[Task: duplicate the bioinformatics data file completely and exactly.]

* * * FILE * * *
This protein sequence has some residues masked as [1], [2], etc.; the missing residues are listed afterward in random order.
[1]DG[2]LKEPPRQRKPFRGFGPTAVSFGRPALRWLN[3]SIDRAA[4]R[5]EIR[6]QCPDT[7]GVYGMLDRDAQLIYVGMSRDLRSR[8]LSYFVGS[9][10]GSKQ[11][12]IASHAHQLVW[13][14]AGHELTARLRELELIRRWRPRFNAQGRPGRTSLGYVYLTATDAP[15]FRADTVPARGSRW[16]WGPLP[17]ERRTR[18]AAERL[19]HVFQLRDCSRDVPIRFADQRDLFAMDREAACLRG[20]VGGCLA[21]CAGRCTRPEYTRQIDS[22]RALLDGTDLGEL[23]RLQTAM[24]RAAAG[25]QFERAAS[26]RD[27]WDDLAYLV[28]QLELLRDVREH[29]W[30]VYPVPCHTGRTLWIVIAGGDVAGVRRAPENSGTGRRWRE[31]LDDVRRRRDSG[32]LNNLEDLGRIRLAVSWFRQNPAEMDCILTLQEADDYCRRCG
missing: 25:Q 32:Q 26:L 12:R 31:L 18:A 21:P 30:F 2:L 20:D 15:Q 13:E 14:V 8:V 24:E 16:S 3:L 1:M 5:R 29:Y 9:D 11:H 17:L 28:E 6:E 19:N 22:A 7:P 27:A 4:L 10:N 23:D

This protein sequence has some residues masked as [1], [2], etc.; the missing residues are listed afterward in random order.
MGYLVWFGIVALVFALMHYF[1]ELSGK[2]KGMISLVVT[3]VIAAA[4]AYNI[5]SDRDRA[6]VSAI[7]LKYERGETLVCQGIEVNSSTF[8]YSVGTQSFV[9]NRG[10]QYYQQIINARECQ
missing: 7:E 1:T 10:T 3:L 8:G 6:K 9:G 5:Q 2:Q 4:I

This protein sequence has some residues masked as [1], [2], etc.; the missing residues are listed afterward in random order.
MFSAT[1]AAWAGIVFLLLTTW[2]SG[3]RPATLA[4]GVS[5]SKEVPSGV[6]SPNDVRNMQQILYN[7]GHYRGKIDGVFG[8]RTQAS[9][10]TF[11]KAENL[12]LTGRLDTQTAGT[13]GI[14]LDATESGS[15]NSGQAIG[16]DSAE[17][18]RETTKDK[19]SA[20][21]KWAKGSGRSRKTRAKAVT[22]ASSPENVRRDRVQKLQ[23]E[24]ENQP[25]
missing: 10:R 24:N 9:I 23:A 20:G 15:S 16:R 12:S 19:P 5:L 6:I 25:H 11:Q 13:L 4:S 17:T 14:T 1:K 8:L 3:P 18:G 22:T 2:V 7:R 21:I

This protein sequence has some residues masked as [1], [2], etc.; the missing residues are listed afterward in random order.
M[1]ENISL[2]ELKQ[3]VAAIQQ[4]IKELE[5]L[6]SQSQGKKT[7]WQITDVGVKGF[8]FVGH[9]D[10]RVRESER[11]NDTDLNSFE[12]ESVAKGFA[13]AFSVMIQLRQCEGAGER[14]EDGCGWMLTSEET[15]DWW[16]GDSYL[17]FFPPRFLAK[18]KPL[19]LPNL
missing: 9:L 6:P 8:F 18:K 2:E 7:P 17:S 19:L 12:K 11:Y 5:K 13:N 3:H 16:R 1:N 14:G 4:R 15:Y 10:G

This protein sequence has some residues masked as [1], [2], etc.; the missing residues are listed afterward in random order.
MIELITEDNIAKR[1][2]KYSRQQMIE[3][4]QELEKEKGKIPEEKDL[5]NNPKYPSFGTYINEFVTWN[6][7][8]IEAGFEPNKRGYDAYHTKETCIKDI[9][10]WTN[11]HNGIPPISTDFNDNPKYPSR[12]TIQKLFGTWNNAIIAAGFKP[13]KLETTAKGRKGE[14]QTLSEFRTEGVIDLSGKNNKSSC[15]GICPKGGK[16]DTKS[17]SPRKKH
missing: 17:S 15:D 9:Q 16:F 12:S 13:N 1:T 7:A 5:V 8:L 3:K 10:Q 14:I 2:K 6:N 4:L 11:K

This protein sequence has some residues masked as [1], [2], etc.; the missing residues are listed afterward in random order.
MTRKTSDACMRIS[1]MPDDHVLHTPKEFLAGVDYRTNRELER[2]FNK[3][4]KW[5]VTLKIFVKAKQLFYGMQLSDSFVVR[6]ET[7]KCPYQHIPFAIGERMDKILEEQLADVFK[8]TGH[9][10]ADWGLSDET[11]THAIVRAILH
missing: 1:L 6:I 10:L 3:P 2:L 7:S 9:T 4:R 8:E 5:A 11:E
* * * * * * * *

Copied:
This protein sequence has some residues masked as [1], [2], etc.; the missing residues are listed afterward in random order.
[1]DG[2]LKEPPRQRKPFRGFGPTAVSFGRPALRWLN[3]SIDRAA[4]R[5]EIR[6]QCPDT[7]GVYGMLDRDAQLIYVGMSRDLRSR[8]LSYFVGS[9][10]GSKQ[11][12]IASHAHQLVW[13][14]AGHELTARLRELELIRRWRPRFNAQGRPGRTSLGYVYLTATDAP[15]FRADTVPARGSRW[16]WGPLP[17]ERRTR[18]AAERL[19]HVFQLRDCSRDVPIRFADQRDLFAMDREAACLRG[20]VGGCLA[21]CAGRCTRPEYTRQIDS[22]RALLDGTDLGEL[23]RLQTAM[24]RAAAG[25]QFERAAS[26]RD[27]WDDLAYLV[28]QLELLRDVREH[29]W[30]VYPVPCHTGRTLWIVIAGGDVAGVRRAPENSGTGRRWRE[31]LDDVRRRRDSG[32]LNNLEDLGRIRLAVSWFRQNPAEMDCILTLQEADDYCRRCG
missing: 25:Q 32:Q 26:L 12:R 31:L 18:A 21:P 30:F 2:L 20:D 15:Q 13:E 14:V 8:V 24:E 16:S 3:L 1:M 5:R 29:Y 9:D 11:H 17:L 28:E 6:E 19:N 22:A 7:P 27:A 4:L 10:N 23:D

This protein sequence has some residues masked as [1], [2], etc.; the missing residues are listed afterward in random order.
MGYLVWFGIVALVFALMHYF[1]ELSGK[2]KGMISLVVT[3]VIAAA[4]AYNI[5]SDRDRA[6]VSAI[7]LKYERGETLVCQGIEVNSSTF[8]YSVGTQSFV[9]NRG[10]QYYQQIINARECQ
missing: 7:E 1:T 10:T 3:L 8:G 6:K 9:G 5:Q 2:Q 4:I

This protein sequence has some residues masked as [1], [2], etc.; the missing residues are listed afterward in random order.
MFSAT[1]AAWAGIVFLLLTTW[2]SG[3]RPATLA[4]GVS[5]SKEVPSGV[6]SPNDVRNMQQILYN[7]GHYRGKIDGVFG[8]RTQAS[9][10]TF[11]KAENL[12]LTGRLDTQTAGT[13]GI[14]LDATESGS[15]NSGQAIG[16]DSAE[17][18]RETTKDK[19]SA[20][21]KWAKGSGRSRKTRAKAVT[22]ASSPENVRRDRVQKLQ[23]E[24]ENQP[25]
missing: 10:R 24:N 9:I 23:A 20:G 15:S 16:R 12:S 19:P 5:L 6:I 25:H 11:Q 13:L 4:S 17:T 14:T 1:K 8:L 3:P 18:G 22:T 2:V 7:R 21:I

This protein sequence has some residues masked as [1], [2], etc.; the missing residues are listed afterward in random order.
M[1]ENISL[2]ELKQ[3]VAAIQQ[4]IKELE[5]L[6]SQSQGKKT[7]WQITDVGVKGF[8]FVGH[9]D[10]RVRESER[11]NDTDLNSFE[12]ESVAKGFA[13]AFSVMIQLRQCEGAGER[14]EDGCGWMLTSEET[15]DWW[16]GDSYL[17]FFPPRFLAK[18]KPL[19]LPNL
missing: 9:L 6:P 8:F 18:K 2:E 7:P 17:S 19:L 12:K 11:Y 5:K 13:N 3:H 16:R 1:N 14:G 4:R 15:Y 10:G

This protein sequence has some residues masked as [1], [2], etc.; the missing residues are listed afterward in random order.
MIELITEDNIAKR[1][2]KYSRQQMIE[3][4]QELEKEKGKIPEEKDL[5]NNPKYPSFGTYINEFVTWN[6][7][8]IEAGFEPNKRGYDAYHTKETCIKDI[9][10]WTN[11]HNGIPPISTDFNDNPKYPSR[12]TIQKLFGTWNNAIIAAGFKP[13]KLETTAKGRKGE[14]QTLSEFRTEGVIDLSGKNNKSSC[15]GICPKGGK[16]DTKS[17]SPRKKH
missing: 17:S 15:D 9:Q 16:F 12:S 13:N 1:T 7:A 5:V 8:L 3:K 10:Q 14:I 2:K 6:N 4:L 11:K

This protein sequence has some residues masked as [1], [2], etc.; the missing residues are listed afterward in random order.
MTRKTSDACMRIS[1]MPDDHVLHTPKEFLAGVDYRTNRELER[2]FNK[3][4]KW[5]VTLKIFVKAKQLFYGMQLSDSFVVR[6]ET[7]KCPYQHIPFAIGERMDKILEEQLADVFK[8]TGH[9][10]ADWGLSDET[11]THAIVRAILH
missing: 1:L 6:I 10:L 3:P 2:L 7:S 9:T 4:R 8:E 5:A 11:E